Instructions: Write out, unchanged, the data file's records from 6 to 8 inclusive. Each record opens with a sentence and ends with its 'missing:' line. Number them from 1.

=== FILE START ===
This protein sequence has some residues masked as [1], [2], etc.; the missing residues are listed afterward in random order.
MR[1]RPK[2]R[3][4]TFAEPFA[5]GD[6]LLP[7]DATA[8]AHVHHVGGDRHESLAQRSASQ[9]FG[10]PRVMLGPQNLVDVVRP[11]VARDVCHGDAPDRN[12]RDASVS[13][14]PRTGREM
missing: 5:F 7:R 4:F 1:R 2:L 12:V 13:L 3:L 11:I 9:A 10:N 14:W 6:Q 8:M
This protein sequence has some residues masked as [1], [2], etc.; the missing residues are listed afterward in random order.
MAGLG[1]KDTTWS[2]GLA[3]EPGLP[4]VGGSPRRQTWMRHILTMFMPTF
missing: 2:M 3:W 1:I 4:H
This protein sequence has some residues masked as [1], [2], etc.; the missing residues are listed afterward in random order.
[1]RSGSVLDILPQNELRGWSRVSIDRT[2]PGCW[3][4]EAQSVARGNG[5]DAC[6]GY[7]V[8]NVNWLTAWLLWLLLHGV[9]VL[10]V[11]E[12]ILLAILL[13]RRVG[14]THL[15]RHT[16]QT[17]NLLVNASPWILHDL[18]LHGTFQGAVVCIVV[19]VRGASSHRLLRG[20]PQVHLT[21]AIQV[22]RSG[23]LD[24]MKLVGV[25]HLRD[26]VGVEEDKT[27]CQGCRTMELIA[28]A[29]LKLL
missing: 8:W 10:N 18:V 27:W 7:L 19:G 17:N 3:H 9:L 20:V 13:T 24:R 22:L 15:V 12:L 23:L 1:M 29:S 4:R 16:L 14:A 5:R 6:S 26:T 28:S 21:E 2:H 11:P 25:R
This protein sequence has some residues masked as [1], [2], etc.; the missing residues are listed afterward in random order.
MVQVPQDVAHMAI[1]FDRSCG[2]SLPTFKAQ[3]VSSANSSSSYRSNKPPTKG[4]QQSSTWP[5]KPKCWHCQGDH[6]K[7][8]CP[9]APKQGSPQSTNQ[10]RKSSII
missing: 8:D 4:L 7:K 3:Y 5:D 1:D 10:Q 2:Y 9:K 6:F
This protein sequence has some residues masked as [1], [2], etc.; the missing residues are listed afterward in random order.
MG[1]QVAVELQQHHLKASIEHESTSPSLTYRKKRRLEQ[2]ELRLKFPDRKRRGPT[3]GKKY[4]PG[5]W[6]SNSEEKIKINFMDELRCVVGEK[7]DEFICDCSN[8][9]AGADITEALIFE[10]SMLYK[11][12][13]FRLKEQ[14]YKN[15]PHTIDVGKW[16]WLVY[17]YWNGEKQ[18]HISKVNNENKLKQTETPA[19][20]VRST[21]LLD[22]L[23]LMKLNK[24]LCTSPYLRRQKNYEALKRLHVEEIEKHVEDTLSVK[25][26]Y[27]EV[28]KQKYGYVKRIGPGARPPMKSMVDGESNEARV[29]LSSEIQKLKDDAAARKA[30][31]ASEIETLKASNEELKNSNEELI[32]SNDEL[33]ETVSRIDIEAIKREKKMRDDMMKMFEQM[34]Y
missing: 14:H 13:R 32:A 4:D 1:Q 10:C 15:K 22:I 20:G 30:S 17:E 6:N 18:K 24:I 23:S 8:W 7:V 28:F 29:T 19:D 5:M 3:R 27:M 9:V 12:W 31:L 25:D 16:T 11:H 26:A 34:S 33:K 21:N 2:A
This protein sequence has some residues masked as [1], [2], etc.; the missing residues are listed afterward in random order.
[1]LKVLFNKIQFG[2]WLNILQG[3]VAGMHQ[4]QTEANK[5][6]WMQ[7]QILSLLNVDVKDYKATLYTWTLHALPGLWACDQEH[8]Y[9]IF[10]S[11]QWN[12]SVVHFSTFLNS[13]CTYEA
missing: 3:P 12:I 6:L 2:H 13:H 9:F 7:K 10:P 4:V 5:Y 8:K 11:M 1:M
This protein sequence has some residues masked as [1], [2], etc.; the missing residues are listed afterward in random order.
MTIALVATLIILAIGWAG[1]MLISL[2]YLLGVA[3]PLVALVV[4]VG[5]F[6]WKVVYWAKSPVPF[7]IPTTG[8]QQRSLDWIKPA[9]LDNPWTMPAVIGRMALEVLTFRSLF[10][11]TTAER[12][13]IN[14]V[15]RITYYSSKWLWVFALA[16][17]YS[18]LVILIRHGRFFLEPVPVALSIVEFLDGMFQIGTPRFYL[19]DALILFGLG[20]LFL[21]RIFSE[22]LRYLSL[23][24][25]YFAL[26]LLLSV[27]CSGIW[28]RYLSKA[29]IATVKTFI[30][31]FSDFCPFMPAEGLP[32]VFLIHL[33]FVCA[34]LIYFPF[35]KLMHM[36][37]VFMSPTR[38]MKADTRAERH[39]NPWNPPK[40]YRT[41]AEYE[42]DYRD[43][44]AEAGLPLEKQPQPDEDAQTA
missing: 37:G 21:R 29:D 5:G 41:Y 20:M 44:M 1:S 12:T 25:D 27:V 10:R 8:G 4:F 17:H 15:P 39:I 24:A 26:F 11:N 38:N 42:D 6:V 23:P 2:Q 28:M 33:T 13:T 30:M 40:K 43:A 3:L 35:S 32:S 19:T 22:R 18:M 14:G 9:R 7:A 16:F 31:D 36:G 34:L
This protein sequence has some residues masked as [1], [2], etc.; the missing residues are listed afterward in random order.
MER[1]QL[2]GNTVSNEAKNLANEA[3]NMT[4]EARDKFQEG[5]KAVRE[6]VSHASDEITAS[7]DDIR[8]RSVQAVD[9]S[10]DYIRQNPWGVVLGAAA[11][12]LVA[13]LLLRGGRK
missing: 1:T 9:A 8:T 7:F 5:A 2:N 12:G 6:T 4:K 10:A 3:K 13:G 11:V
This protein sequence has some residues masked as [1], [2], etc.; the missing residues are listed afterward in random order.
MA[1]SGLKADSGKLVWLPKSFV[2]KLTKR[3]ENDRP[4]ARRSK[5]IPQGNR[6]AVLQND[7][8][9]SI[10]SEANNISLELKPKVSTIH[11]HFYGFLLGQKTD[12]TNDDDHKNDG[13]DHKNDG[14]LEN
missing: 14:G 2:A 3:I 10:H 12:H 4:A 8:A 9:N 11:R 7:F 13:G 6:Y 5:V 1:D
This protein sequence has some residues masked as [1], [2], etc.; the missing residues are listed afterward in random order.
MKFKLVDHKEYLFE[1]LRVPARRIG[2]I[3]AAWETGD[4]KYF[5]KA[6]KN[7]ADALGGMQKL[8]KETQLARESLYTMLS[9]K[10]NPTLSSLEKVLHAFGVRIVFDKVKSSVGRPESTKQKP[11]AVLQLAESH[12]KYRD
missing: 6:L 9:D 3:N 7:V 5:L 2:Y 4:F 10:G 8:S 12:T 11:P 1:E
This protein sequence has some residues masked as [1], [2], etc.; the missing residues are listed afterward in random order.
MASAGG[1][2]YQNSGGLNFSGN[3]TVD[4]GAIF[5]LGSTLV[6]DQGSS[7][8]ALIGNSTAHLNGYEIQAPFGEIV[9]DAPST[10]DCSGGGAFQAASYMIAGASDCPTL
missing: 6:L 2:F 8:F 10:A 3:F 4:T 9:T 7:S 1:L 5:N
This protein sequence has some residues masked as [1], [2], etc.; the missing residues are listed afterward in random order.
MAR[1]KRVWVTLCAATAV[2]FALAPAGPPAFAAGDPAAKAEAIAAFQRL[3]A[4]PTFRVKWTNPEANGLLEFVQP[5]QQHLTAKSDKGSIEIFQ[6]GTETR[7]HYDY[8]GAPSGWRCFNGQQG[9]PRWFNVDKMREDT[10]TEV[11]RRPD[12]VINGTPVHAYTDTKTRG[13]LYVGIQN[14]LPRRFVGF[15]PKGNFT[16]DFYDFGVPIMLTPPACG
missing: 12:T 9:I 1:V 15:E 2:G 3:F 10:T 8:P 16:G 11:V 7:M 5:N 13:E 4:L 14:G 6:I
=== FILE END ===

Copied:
This protein sequence has some residues masked as [1], [2], etc.; the missing residues are listed afterward in random order.
[1]LKVLFNKIQFG[2]WLNILQG[3]VAGMHQ[4]QTEANK[5][6]WMQ[7]QILSLLNVDVKDYKATLYTWTLHALPGLWACDQEH[8]Y[9]IF[10]S[11]QWN[12]SVVHFSTFLNS[13]CTYEA
missing: 3:P 12:I 6:L 2:H 13:H 9:F 7:K 10:P 4:V 5:Y 8:K 11:M 1:M
This protein sequence has some residues masked as [1], [2], etc.; the missing residues are listed afterward in random order.
MTIALVATLIILAIGWAG[1]MLISL[2]YLLGVA[3]PLVALVV[4]VG[5]F[6]WKVVYWAKSPVPF[7]IPTTG[8]QQRSLDWIKPA[9]LDNPWTMPAVIGRMALEVLTFRSLF[10][11]TTAER[12][13]IN[14]V[15]RITYYSSKWLWVFALA[16][17]YS[18]LVILIRHGRFFLEPVPVALSIVEFLDGMFQIGTPRFYL[19]DALILFGLG[20]LFL[21]RIFSE[22]LRYLSL[23][24][25]YFAL[26]LLLSV[27]CSGIW[28]RYLSKA[29]IATVKTFI[30][31]FSDFCPFMPAEGLP[32]VFLIHL[33]FVCA[34]LIYFPF[35]KLMHM[36][37]VFMSPTR[38]MKADTRAERH[39]NPWNPPK[40]YRT[41]AEYE[42]DYRD[43][44]AEAGLPLEKQPQPDEDAQTA
missing: 37:G 21:R 29:D 5:G 41:Y 20:M 44:M 1:S 12:T 25:D 27:V 10:R 8:G 4:F 17:H 15:P 39:I 24:A 26:F 11:N 38:N 42:D 6:V 23:P 2:Q 28:M 33:T 13:T 30:M 40:K 43:A 3:L 35:S 32:S 19:T 22:R 18:M 14:G 9:R 7:A 16:F 31:D 36:G 34:L
This protein sequence has some residues masked as [1], [2], etc.; the missing residues are listed afterward in random order.
MER[1]QL[2]GNTVSNEAKNLANEA[3]NMT[4]EARDKFQEG[5]KAVRE[6]VSHASDEITAS[7]DDIR[8]RSVQAVD[9]S[10]DYIRQNPWGVVLGAAA[11][12]LVA[13]LLLRGGRK
missing: 1:T 9:A 8:T 7:F 5:A 2:N 12:G 6:T 4:K 10:A 3:K 13:G 11:V